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Portal:Schools

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School building and recreation area in England

A school is an institution designed to provide learning spaces and learning environments for the teaching of students (or "pupils") under the direction of teachers. Most countries have systems of formal education, which is commonly compulsory. In these systems, students progress through a series of schools. The names for these schools vary by country (discussed in the Regional section below) but generally include primary school for young children and secondary school for teenagers who have completed primary education. An institution where higher education is taught, is commonly called a university college or university (but these higher education institutions are usually not compulsory.

In addition to these core schools, students in a given country may also attend schools before and after primary and secondary education. Kindergarten or pre-school provide some schooling to very young children (typically ages 3–5). University, vocational school, college or seminary may be available after secondary school. A school may be dedicated to one particular field, such as a school of economics or a school of dance. Alternative schools may provide nontraditional curriculum and methods.

There are also non-government schools, called private schools. Private schools may be required when the government does not supply adequate, or special education. Other private schools can also be religious, such as Christian schools, madrasa, hawzas (Shi'a schools), yeshivas (Jewish schools), and others; or schools that have a higher standard of education or seek to foster other personal achievements. Schools for adults include institutions of corporate training, military education and training and business schools.

In home schooling and online schools, teaching and learning take place outside a traditional school building. Schools are commonly organized in several different organizational models, including departmental, small learning communities, academies, integrated, and schools-within-a-school.

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Port Charlotte High School
Port Charlotte High School (PCHS) is a four-year, comprehensive, public high school located in Port Charlotte, Florida, US. The school opened in 1982, its mascot is the pirate, and the school motto is "Yes, I am a Pirate." With 2,082 students enrolled in grades Grades 9 through 12, Port Charlotte High School has more students than any other public school in Charlotte County. Enrollment was traditionally based on students' geographic locations, but is now by choice under the more recently created open enrollment program. The school's main feeders are Murdock Middle School, Port Charlotte Middle School, and Punta Gorda Middle School. The school has grown much in its twenty-five years of existence, and it survived Hurricane Charley.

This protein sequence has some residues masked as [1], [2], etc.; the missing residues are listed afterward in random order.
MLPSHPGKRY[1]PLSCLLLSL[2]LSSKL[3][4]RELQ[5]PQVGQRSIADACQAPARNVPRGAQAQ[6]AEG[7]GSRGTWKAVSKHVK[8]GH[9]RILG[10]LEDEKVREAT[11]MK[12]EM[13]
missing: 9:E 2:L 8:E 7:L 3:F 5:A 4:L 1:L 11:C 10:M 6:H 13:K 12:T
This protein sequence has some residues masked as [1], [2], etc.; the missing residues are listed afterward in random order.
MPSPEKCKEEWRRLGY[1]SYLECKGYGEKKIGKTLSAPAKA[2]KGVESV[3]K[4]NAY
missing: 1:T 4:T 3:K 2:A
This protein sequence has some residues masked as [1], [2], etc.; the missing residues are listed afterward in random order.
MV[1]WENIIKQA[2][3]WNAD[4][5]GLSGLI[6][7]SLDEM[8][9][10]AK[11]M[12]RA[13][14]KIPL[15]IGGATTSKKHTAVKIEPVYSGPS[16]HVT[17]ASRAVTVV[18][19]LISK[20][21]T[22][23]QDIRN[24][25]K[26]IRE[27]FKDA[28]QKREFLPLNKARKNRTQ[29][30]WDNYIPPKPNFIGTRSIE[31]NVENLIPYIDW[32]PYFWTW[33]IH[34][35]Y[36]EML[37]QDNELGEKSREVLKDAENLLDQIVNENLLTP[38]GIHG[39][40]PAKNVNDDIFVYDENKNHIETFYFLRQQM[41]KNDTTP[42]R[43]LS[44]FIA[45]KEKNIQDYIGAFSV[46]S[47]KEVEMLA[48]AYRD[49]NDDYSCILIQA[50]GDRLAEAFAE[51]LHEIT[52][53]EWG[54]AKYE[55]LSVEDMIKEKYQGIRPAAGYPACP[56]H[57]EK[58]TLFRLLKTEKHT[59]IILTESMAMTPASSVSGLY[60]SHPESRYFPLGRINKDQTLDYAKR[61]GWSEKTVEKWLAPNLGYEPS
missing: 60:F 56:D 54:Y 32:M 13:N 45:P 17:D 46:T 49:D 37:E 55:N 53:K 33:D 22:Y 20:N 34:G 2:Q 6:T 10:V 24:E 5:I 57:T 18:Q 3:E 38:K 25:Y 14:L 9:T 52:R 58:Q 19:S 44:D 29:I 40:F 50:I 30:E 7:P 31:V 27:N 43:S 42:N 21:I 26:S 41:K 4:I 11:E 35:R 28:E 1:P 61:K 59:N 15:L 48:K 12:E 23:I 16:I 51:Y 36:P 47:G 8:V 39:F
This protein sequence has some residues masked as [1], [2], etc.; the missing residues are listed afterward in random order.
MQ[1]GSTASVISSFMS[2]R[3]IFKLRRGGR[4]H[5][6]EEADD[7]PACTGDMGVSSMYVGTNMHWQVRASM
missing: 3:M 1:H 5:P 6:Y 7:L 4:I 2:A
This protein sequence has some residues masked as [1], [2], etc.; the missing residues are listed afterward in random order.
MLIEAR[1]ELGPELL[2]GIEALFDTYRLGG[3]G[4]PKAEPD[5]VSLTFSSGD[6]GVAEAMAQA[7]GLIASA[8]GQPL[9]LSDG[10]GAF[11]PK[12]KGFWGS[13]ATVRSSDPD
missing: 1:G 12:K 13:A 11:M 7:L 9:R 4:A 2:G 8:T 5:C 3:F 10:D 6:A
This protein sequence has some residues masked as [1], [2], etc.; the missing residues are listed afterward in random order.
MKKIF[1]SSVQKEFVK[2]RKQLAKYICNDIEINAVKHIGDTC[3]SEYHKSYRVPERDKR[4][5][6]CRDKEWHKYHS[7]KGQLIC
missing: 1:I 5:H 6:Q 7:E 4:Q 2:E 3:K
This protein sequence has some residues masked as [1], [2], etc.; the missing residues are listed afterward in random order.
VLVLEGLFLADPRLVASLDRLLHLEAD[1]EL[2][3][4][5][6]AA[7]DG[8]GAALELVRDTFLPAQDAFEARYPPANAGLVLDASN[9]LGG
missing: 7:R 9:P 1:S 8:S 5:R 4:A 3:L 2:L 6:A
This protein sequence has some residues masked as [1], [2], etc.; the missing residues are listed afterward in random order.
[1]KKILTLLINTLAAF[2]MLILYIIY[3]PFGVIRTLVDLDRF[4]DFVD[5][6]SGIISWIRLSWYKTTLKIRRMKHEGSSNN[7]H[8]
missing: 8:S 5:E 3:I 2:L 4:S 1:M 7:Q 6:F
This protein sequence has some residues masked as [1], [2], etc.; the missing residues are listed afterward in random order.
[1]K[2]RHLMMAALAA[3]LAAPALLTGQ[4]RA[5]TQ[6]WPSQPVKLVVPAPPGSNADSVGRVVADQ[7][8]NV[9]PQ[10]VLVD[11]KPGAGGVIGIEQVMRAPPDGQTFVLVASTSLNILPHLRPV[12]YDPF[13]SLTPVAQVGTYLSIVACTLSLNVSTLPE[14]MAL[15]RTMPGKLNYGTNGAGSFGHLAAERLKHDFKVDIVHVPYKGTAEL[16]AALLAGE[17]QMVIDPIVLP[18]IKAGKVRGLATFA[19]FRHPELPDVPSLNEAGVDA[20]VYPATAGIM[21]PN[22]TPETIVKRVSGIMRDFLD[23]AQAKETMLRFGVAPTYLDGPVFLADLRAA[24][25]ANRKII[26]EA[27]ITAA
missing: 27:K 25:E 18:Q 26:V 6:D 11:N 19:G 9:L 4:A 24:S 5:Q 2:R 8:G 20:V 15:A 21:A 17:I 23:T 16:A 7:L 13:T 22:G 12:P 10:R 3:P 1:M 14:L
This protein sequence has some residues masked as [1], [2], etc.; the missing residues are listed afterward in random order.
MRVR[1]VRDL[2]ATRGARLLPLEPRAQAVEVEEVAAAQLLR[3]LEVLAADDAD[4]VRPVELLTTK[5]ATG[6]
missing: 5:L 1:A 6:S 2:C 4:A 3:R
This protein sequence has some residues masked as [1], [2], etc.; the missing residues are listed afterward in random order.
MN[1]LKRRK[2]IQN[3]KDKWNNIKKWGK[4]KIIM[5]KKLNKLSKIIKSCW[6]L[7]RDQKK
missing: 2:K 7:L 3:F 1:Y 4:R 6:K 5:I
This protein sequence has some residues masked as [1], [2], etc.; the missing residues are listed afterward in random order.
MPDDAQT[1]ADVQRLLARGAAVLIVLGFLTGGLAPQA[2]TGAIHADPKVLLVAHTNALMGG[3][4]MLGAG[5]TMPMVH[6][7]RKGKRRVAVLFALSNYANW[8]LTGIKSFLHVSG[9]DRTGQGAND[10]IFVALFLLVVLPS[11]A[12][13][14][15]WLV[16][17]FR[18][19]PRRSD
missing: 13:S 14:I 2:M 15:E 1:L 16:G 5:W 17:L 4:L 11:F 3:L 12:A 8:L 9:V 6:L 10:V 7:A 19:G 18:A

PCHS has high academic standards, and is known for its performance in extracurricular activities. The Model United Nations team at PCHS has been recognized for its performance. The school's top athletic rivals are Charlotte High School and Lemon Bay High School. PCHS has educated two NFL players and one major league baseball player who also performed in the 2008 Beijing Olympics. In 2008, despite the band's outstanding record, one of its former instructors was accused of sexual battery and later killed himself.

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Samuel Phillips Hall at Phillips Academy
Credit: Public domain via User:Jfg284

Phillips Academy in Andover, Massachusetts is the oldest continuously running incorporated boarding school in the United States. Among other notable alumni, Andover has educated two American Presidents, George H. W. Bush and George W. Bush, Law and Order creator Dick Wolf, four Medal of Honor recipients, inventor Samuel Morse, and author Oliver Wendell Holmes, Sr..

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Mary McLeod Bethune, photographed by Carl Van Vechten, April 6, 1949
Mary Jane McLeod Bethune (July 10, 1875--May 18, 1955) was an educator and civil rights leader best known for starting a school for black students that eventually became Bethune–Cookman University. Born in South Carolina to parents who had been slaves, she took an early interest in her own education. With the help of benefactors, Bethune attended college hoping to become a missionary in Africa. When that did not materialize, she started a school for black girls in Daytona Beach. From six students it grew and merged with an institute for black boys and eventually became the Bethune-Cookman School. Bethune worked tirelessly to ensure funding for the school, and used it to exhibit what educated black people could do.

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Roseland Christian School

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